US effort on transshipment, labor, and stateless vessels measures results in ICCAT action
The annual meeting of the International Commission for the Conservation of Atlantic Tunas (ICCAT) wrapped up on 23 November, 2021, with some notable decisions: a ban on retaining shortfin mako shark bycatch in the North Atlantic and an increase in the Western Atlantic bluefin tuna quota. There were also significant achievements at the meeting of the regional fishery management organization (RFMO) pertaining to illegal, unreported, and unregulated fishing and labor conditions that received less coverage, according to National Oceanic and Atmospheric Administration Communications Specialist Katie Wagner.
Wagner said unanimous approval is required for measures to be adopted at RFMOs, so compromise is required to enact any measure put before them. Nevertheless, the United States led an effort resulting in the successful adoption of an updated transshipment measure, Wagner said. The new ICCAT transshipment measure creates an ICCAT record of carrier vessels authorized to receive tuna and tuna-like species and other species caught in association with these fisheries in the ICCAT convention area. The also require an International Maritime Organization (IMO) number for inclusion on the authorized list of carrier vessels, use of a vessel monitoring system (VMS) for carrier vessels, and that all relevant information on transshipment activities be provided promptly to flag states, relevant coastal states, and the ICCAT Secretariat.
“Enhanced reporting requirements for ICCAT parties will ensure that detailed information is available to allow for the cross-checking of transshipment reports between information reported by the fishing vessels and by the carrier vessels,” Wagner said.
The new measure is also linked to the recommendation by ICCAT on Port State Measures to Prevent, Deter and Eliminate Illegal, Unreported and Unregulated Fishing to ensure port states and other relevant inspection authorities have the information they need on transshipment activities.
Wagner said another U.S. proposal, on the issue of forced labor, led to the establishment of a working group to address labor standards in ICCAT fisheries.
NOAA’s Report to Congress on Human Trafficking in the Seafood Supply Chain for fiscal year 2020 noted illegal or unjust employment and recruitment practices, dependency on distant-water fisheries, and weak regulatory and governance programs (such as those of flags of convenience states) as risk factors for abusive labor conditions.
Additionally, a proposal on vessels without nationality, which Wagner said was originally a proposal that the United States developed intersessionally, was adopted. It clarifies ICCAT’s definition of stateless vessels and specifies that such vessels are subject to action consistent with the ICCAT Convention and international law.
Regarding enforcement, the National Plan of Action of the United States of America to Prevent, Deter, and Eliminate Illegal, Unregulated, and Unreported Fishing authorizes the U.S. to seize high-seas driftnet vessels, while the Magnuson-Stevens Fishery Conservation and Management Act and the High Seas Fishing Compliance Act authorize the U.S. to prosecute vessels without nationality found on the high seas violating any international conservation and management measure recognized by the United States.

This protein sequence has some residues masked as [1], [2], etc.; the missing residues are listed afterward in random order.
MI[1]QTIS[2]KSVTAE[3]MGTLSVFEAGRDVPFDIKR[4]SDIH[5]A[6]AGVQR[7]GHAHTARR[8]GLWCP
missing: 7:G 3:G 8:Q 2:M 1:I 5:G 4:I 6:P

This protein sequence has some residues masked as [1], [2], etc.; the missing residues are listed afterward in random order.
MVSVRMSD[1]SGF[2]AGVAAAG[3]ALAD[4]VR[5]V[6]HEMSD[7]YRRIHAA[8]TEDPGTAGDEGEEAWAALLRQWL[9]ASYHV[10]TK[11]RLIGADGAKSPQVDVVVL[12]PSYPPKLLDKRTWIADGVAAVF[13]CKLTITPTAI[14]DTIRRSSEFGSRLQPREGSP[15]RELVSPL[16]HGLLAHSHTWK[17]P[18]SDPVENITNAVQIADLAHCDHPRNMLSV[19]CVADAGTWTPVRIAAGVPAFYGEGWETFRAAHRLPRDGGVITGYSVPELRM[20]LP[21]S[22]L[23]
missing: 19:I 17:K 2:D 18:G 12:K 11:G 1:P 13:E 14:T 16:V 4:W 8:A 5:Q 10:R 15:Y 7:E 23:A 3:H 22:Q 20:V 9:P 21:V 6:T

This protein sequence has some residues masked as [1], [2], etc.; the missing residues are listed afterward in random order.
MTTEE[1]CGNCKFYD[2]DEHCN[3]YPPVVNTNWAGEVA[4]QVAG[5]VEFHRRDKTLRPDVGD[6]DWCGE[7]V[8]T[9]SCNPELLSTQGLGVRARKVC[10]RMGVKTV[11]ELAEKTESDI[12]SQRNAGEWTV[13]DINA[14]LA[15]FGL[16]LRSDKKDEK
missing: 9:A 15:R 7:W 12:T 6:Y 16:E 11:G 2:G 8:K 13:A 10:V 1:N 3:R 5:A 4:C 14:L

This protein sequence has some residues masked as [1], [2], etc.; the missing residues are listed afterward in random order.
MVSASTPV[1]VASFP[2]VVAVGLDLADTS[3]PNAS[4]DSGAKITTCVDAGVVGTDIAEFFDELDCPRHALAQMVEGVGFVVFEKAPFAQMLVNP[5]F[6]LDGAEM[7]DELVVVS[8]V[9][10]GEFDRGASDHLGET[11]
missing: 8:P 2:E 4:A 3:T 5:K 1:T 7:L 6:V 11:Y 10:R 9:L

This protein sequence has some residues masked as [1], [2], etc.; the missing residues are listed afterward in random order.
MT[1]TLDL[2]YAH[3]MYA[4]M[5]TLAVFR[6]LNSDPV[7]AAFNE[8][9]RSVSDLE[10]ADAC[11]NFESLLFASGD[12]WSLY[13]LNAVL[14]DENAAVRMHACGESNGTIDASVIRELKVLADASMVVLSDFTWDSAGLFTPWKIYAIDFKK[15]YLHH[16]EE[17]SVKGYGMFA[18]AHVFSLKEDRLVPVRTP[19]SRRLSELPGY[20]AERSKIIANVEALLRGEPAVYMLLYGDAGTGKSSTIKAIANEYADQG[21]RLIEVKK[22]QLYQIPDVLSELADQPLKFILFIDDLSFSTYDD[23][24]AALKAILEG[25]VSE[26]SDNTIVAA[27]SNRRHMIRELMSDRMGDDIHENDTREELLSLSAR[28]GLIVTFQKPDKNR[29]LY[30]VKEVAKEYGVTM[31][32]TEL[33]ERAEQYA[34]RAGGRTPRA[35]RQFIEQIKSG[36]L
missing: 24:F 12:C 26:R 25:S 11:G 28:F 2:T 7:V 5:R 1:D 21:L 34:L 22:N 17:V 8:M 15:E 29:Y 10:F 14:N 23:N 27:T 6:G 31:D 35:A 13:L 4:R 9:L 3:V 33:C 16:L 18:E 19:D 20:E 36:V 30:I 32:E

The United States also co-sponsored a proposal with the European Union amending the ICCAT Authorized Vessel List to require submission of large-scale fishing vessels’ International Maritime Organization (IMO) numbers in order for them to be included on the ICCAT authorized vessel list. Such a list allows the limitation of market access to only those products taken by authorized vessels.
Vessels without nationality fishing or supporting fishing operations in the ICCAT Convention Area are deemed to be operating in contravention of the ICCAT Convention and undermining ICCAT's conservation and management measures. Any fishing or related support activities in the ICCAT Convention area by vessels without nationality are deemed to be IUU fishing, are a serious violation of ICCAT conservation and management measures, and will be subject to action consistent with relevant national and international law and pursuant to measures adopted by the Commission.
ICCAT also amended its IUU vessel list measure to update and expand the definition of IUU fishing, consistent with the new stateless vessel measure.
One area where the U.S. did not get its way was on tropical tuna quotas. ICCAT negotiations on tropical tunas were difficult, as some parties wished to increase quotas to reflect new scientific advice, while others preferred to maintain current quotas. Ultimately, the commission struck a compromise among various parties to extend conservation and management measures for tropical tunas in 2022 that include an increase in the total allowable catch for Atlantic bigeye tuna from 61,500 metric tons (MT) to 62,000 MT and a slightly shortened Atlantic-wide closure of fishing on fish aggregating devices to protect juvenile bigeye and yellowfin tuna.
U.S. Commissioner to ICCAT and Director of NOAA Fisheries Office of International Affairs and Seafood Inspection Alexa Cole said in press release following the meeting she was pleased with the outcome.
“Negotiations on this measure were very challenging and a last-minute compromise avoided an unacceptable lapse in management for the fishery," Cole said.
Such a lapse nearly occurred in the region managed by the Inter-American Tropical Tuna Commission (IATTC), which ended its December 2020 meeting without reaching agreement ontropical tuna management. A later special session reached agreement on rolling over existing quotas.
Photo courtesy of NOAA